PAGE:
“We are going to participate in this process –the CIG’s spokesperson said last January 12 in Mesa Colorada, Guarijio territory– so that the media will turn around to look and they will see that our peoples are suffering, that they have land problems, that they have problems with contaminated waters, that they have problems with mines that come and contaminate with open sky (mining), that there are hydroelectric dams, that there are gas pipelines, that there are wind farms that contaminate the land, that there are GMOs that are contaminating our crops, our corm, our beans.”
Marichuy’s word is not directed only at the indigenous peoples, but also at workers of the countryside and the city, women, youth, students, workers, teachers, because –she explains– “this capitalist system is not only in our peoples, it’s everywhere, it’s all over the world.” In this struggle, which is a proposal from the peoples –dice– “all those fit that feel that this Mexico is ours, and that a few are appropriating it, the few that have the power and that have the money, and that we aren’t useful to then, we upset them.”
In few countries in Latin America are there as many resistance struggles as in Mexico. Nevertheless, they are mostly scattered and isolated, like beads of a necklace on which the thread that binds them has broken. On her path through the towns and communities in resistance, Marichuy and the CIG seek to re-string those beads so that they form a necklace capable of changing the direction of history.
The horizon of their proposal –Marichuy has insisted– doesn’t stop in 2018, but much beyond that. In the manner of the indigenous peoples that are accustomed to dreaming another way, they vindicate a power that must be below, capable of saying how the rulers should be; a power that tells the government what it must do and not the other way around.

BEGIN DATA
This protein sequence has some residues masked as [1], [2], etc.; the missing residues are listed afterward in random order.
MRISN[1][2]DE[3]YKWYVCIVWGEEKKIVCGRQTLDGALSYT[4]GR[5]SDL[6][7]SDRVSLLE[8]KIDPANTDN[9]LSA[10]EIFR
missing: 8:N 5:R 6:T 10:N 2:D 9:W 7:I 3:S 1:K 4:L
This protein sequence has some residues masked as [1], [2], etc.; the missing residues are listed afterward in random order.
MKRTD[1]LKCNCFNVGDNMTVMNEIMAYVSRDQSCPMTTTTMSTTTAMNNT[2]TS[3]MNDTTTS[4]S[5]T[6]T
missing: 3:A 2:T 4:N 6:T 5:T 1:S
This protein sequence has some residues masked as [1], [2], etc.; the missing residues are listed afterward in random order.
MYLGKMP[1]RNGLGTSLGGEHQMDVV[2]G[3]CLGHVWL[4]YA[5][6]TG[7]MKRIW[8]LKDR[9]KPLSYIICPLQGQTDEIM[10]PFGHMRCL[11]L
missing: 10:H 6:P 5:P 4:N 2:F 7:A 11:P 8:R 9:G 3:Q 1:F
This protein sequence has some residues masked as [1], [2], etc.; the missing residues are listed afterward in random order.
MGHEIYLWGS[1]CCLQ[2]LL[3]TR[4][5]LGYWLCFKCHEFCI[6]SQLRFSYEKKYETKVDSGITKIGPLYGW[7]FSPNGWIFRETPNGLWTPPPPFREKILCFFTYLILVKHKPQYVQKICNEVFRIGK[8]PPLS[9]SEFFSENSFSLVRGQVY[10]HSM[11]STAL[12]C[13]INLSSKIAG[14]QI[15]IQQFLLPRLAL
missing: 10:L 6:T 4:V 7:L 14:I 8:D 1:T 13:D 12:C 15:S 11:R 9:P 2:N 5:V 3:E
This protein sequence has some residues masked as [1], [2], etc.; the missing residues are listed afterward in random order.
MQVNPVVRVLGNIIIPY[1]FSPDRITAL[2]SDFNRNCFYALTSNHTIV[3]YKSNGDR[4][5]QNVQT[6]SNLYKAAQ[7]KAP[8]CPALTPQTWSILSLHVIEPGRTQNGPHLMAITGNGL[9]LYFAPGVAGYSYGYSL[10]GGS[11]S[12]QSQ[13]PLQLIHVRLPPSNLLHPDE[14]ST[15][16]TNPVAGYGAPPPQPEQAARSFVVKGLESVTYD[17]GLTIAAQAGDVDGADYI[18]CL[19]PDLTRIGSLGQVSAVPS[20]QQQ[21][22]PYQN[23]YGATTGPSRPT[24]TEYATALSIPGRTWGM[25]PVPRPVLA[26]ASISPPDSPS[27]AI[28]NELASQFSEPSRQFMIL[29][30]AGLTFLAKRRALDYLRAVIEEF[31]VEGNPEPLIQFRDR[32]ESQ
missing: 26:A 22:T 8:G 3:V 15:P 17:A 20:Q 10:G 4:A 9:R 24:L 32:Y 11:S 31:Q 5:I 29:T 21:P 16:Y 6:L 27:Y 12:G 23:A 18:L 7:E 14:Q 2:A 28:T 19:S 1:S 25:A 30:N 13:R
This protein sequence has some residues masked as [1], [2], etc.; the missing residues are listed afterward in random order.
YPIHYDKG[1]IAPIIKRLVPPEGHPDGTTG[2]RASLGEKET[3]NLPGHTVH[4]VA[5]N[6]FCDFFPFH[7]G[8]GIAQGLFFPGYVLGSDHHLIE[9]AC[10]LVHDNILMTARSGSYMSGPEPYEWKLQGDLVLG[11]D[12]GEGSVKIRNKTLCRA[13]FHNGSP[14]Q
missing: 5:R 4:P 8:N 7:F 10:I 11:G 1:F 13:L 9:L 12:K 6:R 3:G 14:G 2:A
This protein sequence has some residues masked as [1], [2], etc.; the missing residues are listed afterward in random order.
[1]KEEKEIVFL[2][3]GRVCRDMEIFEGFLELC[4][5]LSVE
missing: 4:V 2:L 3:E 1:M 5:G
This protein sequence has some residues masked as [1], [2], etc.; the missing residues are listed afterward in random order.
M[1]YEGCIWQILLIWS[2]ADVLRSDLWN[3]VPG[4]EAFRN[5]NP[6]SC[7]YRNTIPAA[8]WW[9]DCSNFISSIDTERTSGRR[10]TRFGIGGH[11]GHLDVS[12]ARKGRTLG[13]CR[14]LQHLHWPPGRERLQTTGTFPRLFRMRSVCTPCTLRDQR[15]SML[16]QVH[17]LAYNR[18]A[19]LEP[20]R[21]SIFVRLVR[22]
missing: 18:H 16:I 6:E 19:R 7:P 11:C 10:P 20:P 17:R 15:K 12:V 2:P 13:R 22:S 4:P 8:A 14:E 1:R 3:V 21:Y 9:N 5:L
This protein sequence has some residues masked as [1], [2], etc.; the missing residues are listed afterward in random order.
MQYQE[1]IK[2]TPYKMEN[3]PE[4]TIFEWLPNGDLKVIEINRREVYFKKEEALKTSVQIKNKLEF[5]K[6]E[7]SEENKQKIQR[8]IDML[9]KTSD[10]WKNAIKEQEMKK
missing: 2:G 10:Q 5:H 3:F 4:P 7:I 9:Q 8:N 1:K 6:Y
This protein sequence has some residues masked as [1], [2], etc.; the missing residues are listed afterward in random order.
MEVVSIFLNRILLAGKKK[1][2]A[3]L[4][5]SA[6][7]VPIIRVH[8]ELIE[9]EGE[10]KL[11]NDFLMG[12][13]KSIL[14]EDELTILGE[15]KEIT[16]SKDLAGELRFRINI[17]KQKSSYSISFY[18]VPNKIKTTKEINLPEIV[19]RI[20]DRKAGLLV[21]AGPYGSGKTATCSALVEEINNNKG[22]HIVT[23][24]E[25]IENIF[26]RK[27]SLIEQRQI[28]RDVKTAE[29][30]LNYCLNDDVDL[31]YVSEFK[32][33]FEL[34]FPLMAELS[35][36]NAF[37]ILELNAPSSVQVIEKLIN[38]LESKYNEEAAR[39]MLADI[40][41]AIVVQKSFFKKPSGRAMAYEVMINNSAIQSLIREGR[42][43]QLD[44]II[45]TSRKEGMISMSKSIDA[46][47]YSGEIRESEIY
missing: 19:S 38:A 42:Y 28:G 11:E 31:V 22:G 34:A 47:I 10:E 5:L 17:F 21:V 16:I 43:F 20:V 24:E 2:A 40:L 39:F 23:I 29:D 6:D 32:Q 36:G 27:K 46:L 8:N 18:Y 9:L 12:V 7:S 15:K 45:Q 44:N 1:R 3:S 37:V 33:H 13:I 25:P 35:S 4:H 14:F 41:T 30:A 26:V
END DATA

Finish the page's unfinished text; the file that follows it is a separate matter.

At a time in which the group of parties with registry has run to the right, the CIG and its spokesperson are making a campaign below and to the left. While the majority of the candidates talk about inequality, corruption or insecurity, Marichuy names with all their letters what the others keep quiet: the dispossession, exploitation, racism and oppression provoked by capitalism, and the need to organize and struggle against them. That’s the reason she doesn’t bring caps, T-shirts, umbrellas, sandwiches or food supplies, but rather the word of the peoples, Marichuy must appear on the electoral ballot for electing the President of the Republic.
Originally Published in Spanish by La Jornada
Tuesday, January 23, 2018
Re-Published with English interpretation by the Chiapas Support Committee